Maybe it’s because the fear of god (literally) was put in me as a child and I feared for my eternal soul if I didn’t do enough to prove my faith to a god who watched me all the time to judge my every thought.

Maybe it’s because we live in a society that literally drowns us in messaging that the most essential labor (and therefore laborers) are replaceable and therefore not worth living pay, basic human consideration, or any kind of meaningful recognition. Let alone dignity, honor, and contentment.

Maybe it’s because only women are ever asked if they will choose children or careers while it is an assumption that men can have both, because their partner will shoulder the extra burden – for free.

Probably it’s all of that and an (un)healthy dose of trauma passed down by ancestors and a (not) fun glitch in my brain that requires a daily dose of prozac.

What matters is that I name it. And then strike a match and, much like capitalism, the patriarchy,  and the idea that America is a Christian nation, not stop rooting it out and burning it down until there is no trace left.

What matters is that it stops with me. And my kids do not toss at night wondering if they did enough to earn their place in this world, or their home. As if a place in a home is something to be earned. As if love is a currency to be traded on.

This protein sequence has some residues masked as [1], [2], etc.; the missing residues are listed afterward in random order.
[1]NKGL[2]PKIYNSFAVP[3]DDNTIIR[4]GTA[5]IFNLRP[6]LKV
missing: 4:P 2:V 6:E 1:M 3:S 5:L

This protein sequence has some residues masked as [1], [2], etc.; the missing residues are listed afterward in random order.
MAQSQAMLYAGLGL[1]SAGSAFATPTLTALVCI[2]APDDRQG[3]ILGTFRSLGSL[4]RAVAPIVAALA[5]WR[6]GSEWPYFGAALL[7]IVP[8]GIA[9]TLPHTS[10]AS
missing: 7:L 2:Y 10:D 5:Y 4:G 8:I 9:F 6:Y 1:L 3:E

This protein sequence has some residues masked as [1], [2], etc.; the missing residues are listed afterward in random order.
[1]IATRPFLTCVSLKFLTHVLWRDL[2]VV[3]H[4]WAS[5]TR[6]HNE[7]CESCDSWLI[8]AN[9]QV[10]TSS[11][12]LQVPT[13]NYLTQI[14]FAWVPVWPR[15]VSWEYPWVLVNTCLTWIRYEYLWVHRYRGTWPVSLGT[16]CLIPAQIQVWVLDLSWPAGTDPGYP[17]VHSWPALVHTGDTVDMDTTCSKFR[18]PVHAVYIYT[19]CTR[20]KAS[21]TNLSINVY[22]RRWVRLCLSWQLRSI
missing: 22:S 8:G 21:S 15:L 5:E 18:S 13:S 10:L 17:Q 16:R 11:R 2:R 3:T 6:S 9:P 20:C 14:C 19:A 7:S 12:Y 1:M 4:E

What matters is that I tell myself a truer story – that I am worthy. Of love. Of a home. Of safety and security. And then I tell everyone that truer story.

So here it is, this is the match struck: I am safe. I am worthy. My value is not dependent on my output. Period. I’d say may my perfectionist child syndrome and irrational fears rest in peace but fuck that. Fuck that hard. Let’s burn those bad boys to a crisp and then piss on the ashes. Let’s dance naked around the grave, shoot silver bullets into casket, and let out a string of curses that would make my racist grandmother blush and my gypsy ancestors proud. Let’s show them a full moon full of glorious cellulite as we twirl, sexually satisfied and shameless about our jiggle, while swearing oaths that those who come after us will never see the fears we conquered.

Let’s just… live.